A malicious prosecution action may be the subject of a special motion to strike under CCP §425.16, the anti-SLAPP statute.
Enriqueta Mendoza (“Mendoza”) sued Richard and Ina Chavez (“Chavez”) on various tort claims. After the Chavez’s obtained a judgment in their favor, they filed a malicious prosecution action against Mendoza and her attorney.
Mendoza filed a special motion to strike the malicious prosecution complaint under CCP §425.16. This statute, commonly known as the anti-SLAPP statute, (“Strategic Lawsuit Against Public Participation”) is designed to weed out non-meritorious claims that are asserted to frustrate the moving party’s constitutionally protected acts, such as the right to free speech. The trial court denied Mendoza’s special motion to strike.
The Court of Appeal held that pursuing litigation, even it lacks probable cause, involves the constitutional right to petition. Relying on Sheldon Appel v. Albert & Oliker (1989) 47 Cal.3d 863 the court held that subjecting malicious prosecution claims to the anti-SLAPP statute and requiring plaintiffs to demonstrate “early on that the complaint is supported by sufficient prima facie showing of facts to sustain a favorable judgment” is consistent with the disfavored nature of the tort. Application of the anti-SLAPP statute would not prevent meritorious malicious prosecution claims, but would deter the dilatory and harassing use of the tort recognized and disapproved of by the Sheldon Appel court.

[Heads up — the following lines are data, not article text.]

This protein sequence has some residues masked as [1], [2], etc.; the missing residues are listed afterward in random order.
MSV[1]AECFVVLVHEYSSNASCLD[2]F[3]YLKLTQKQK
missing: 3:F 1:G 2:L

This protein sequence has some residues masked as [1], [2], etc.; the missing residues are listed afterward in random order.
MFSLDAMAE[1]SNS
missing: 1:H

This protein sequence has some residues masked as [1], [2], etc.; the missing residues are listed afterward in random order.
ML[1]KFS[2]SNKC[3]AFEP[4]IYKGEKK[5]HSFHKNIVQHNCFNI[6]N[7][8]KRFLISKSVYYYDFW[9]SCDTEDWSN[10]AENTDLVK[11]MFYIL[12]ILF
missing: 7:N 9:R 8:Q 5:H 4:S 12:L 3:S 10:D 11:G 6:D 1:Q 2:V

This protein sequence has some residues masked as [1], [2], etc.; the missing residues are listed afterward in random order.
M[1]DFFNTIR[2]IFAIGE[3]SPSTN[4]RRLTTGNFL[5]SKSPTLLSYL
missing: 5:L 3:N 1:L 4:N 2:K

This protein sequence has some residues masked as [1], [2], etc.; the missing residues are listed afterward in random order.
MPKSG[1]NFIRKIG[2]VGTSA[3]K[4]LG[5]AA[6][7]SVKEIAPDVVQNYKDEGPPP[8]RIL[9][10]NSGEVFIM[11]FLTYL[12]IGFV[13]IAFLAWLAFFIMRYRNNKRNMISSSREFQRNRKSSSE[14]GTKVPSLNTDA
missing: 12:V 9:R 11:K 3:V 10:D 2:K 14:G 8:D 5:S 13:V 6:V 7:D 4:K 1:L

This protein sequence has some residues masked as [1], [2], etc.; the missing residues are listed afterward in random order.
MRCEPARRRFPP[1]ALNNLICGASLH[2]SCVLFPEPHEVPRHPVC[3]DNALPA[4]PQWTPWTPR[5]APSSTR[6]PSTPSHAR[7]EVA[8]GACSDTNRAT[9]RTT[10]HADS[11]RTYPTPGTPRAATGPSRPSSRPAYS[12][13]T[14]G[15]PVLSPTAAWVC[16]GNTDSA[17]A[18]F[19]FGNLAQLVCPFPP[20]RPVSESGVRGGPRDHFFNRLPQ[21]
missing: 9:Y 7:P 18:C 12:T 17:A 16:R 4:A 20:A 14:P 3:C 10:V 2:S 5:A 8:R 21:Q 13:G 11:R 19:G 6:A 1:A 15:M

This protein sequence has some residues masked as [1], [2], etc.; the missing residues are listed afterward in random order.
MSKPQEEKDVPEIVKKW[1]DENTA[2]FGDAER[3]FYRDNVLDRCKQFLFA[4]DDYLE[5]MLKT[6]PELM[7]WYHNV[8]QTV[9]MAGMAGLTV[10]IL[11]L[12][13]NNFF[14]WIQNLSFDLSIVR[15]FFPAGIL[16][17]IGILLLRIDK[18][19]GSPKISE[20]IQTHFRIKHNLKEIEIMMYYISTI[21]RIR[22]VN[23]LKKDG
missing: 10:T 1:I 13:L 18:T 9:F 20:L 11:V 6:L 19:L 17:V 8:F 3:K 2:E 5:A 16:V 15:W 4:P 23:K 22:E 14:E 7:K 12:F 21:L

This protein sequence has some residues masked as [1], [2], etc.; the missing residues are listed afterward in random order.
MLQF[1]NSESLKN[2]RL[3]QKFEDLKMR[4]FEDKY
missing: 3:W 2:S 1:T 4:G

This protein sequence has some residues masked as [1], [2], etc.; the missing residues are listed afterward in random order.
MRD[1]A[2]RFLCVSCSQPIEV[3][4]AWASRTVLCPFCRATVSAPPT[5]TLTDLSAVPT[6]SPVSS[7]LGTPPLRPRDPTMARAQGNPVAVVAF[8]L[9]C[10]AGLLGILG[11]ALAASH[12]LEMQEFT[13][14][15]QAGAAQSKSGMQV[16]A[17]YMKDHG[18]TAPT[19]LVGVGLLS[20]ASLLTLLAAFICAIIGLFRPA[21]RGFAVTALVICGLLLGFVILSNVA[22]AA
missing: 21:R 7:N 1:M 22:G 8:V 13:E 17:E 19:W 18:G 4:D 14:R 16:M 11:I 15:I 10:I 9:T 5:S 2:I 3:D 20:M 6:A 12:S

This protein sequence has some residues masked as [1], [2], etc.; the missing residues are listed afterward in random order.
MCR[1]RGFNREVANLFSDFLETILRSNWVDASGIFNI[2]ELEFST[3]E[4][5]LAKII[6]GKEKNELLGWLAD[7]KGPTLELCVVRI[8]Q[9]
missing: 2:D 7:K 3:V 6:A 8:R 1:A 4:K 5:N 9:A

Comment: Defendants now have an additional method of challenging malicious prosecution actions at the very early stages of litigation. The Chavez court was not asked to and did not address whether the special motion to strike is available to attorneys who assist their clients in the exercise of their right to petition.